You read the title right, there is an easy way to gain access to a user’s Office 365 mailbox, attachments, and OneDrive data without stealing a username and password. This kind of attack is starting to appear more and more to replace the traditional phishing of credentials. In this blog post, I will demonstrate how this process works, and what you can do to prevent it in your Office 365 tenant.
When you look at ways to gains access to Office 365, attackers still use a lot of traditional credential phishing methods. Using a link to a malicious form and get the victim to enter their credentials is still the common way to go. But there is another method to achieve access without having to grab those credentials. With the use of an Azure app, we can trick our victim into consenting to the access our app wants. This way the victim grants the app permission on the Office 365 resources without the need for a password. In case they suspect access to the account, and reset the password, our app still stays authorized to the user’s Office 365 account.
Let’s take a look at how we can use this kind of attack to not only gain access to the Office 365 account but also automatically grab the loot. For this blog post I used the script and website created by Altered Security, called: 365-Stealer. You can download it from GitHub.
Setting up the malicious app and webserver
The first step in the process is to create a new App registration in my Azure tenant. Just click New registration to get started.
For the app registration, it is important to select the right setting for Supported account types, provide the URL of the 365-stealer location (localhost in my case) and give this puppy a name. After that, just click Register to create the app registration.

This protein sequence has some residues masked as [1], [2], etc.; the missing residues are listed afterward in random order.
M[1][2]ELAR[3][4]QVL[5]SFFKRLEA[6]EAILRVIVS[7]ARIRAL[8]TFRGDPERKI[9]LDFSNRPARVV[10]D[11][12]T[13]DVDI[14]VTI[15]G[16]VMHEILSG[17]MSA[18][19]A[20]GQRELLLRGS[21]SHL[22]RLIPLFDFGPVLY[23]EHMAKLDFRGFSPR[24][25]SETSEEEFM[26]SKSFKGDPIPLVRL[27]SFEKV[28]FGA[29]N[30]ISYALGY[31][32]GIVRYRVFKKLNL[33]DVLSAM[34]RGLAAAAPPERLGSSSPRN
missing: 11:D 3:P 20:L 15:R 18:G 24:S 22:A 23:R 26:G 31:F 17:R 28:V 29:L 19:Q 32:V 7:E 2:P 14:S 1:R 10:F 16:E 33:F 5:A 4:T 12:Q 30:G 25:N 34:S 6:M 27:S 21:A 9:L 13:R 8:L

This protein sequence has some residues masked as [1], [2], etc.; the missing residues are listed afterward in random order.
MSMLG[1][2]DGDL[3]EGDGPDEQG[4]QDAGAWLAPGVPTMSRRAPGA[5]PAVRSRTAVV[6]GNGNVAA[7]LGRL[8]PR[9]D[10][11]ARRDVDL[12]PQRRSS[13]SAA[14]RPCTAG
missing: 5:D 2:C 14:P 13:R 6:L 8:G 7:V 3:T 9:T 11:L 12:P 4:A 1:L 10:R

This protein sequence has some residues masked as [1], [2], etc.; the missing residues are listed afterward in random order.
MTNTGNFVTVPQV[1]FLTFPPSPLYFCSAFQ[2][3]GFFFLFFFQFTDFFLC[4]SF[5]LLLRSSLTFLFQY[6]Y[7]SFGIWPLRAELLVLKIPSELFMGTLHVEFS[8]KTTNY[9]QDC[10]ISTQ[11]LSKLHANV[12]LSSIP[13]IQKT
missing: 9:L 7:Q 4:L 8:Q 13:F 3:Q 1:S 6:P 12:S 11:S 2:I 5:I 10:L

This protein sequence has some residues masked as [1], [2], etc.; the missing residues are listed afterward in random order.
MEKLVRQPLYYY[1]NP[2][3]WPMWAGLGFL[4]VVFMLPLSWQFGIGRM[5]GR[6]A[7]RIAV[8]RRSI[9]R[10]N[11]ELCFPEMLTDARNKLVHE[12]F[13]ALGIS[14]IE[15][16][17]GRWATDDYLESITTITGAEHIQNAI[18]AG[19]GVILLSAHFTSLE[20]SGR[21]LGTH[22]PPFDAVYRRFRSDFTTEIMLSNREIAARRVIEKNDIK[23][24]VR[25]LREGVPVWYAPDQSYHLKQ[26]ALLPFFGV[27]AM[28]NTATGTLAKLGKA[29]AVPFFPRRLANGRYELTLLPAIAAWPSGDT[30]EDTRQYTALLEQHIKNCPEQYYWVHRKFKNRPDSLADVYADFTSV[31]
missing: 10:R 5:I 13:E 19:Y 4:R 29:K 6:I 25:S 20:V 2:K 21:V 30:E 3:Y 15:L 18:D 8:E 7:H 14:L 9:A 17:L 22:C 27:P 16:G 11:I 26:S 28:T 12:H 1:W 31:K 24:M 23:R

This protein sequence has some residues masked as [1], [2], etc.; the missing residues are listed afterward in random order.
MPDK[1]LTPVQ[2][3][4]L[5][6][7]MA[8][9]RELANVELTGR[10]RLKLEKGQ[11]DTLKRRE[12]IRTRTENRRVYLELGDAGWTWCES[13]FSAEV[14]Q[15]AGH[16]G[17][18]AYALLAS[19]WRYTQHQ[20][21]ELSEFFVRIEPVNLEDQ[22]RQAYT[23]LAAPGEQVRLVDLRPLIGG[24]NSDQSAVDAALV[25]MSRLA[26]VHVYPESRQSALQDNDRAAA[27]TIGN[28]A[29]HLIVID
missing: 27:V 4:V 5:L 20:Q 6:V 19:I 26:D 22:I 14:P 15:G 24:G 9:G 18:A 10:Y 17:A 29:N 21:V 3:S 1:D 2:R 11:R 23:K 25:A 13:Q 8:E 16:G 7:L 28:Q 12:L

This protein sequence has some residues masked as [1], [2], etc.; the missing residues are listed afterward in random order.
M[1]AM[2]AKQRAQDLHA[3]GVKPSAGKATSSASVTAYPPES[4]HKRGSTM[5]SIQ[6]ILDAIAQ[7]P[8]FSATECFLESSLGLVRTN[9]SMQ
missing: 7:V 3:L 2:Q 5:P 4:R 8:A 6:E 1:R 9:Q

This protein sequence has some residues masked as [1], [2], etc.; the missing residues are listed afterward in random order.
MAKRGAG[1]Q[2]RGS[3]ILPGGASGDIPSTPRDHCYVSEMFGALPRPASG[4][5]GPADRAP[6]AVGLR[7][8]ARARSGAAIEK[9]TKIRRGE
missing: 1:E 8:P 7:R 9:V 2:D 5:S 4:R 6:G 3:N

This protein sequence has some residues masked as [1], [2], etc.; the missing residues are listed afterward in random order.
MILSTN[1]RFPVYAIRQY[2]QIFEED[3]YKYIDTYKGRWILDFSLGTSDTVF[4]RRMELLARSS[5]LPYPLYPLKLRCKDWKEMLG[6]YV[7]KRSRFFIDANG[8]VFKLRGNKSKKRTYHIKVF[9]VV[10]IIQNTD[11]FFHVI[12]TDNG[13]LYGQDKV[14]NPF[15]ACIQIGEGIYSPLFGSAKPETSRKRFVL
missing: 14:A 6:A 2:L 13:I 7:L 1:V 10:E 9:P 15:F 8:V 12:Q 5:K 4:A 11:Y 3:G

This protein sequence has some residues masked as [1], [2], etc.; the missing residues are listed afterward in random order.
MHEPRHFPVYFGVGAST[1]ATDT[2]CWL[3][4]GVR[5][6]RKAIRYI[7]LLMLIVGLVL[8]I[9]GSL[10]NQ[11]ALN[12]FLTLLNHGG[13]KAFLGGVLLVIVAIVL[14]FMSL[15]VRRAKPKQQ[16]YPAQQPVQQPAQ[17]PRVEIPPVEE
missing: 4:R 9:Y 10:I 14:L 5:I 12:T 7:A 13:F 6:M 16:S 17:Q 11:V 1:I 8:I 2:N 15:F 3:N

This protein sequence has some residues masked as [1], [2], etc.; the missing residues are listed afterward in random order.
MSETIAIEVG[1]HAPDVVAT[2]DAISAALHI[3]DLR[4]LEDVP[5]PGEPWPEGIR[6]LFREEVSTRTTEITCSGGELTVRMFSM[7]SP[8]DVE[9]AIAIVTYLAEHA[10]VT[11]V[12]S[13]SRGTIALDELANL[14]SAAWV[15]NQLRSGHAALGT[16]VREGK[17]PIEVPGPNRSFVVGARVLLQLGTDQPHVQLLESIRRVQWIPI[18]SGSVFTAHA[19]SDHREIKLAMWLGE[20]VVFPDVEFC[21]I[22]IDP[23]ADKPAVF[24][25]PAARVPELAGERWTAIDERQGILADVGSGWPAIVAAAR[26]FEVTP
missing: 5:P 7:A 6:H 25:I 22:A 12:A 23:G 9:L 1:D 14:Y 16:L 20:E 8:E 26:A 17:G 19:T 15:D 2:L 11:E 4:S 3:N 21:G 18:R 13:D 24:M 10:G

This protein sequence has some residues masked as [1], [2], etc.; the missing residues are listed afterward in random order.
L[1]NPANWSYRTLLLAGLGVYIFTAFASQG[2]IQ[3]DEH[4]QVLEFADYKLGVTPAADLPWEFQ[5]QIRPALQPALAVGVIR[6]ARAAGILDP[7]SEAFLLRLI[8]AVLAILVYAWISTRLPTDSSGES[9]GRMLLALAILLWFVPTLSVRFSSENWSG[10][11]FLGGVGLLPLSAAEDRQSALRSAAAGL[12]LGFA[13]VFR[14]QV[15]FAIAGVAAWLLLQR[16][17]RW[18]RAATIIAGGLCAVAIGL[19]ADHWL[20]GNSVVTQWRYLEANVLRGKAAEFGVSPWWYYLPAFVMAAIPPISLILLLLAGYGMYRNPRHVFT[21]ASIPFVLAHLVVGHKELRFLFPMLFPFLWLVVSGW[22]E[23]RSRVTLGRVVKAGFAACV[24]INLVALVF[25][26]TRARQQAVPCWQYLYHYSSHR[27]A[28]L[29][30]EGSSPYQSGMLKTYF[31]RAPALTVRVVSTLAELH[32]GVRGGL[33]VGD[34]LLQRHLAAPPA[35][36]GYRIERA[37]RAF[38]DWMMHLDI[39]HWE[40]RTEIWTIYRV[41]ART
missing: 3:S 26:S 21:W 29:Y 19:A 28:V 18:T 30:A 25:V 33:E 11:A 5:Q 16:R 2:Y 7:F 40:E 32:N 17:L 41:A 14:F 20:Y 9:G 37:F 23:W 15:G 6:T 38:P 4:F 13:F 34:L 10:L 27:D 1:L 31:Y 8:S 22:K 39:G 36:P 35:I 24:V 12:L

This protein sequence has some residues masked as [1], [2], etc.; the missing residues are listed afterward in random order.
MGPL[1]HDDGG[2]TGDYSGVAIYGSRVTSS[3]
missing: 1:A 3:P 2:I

When the registration is successful, you will see the Application (client ID), which you will need later on. Make sure to store the Client ID.
Even though the registration is finished, it needs some extra configuration on the Authentication page. Activate both options for Implicit grant and save the configuration.
Now that we have our App registration up and running, it is time to fire up the server running the malicious website and 365-stealer script. I use a virtual Windows 10 client for this, but you can choose any webserver of your liking. I have installed the following requirements to set this up:
- Python 3
- XAMPP (for Apache on Windows)
When everything is installed, it only a matter of starting Apache.
With the webserver running, I download the 365-stealer from Github and extract the contents to the c:\xampp\htdocs folder.
There is only one more thing that needs to be done, and that is configuring the index.php file to have the correct $client_id. We need to replace it with the Client ID we generated within Azure.
// Following varaibles need to edited $client_id = "f813e35c-068a-47c0-8c0e-3219a91b4fc1"; $redirect_uri = "http://localhost/";
The 365-stealer.py file includes some parameters you can change to match the action you want. For example what kind of rule you want to create within the mailbox, or which filetypes to look for within OneDrive.
Gaining access to the O365 User data
Having everything set up, It is now time to see how we can grab the data for a user within this O365 tenant.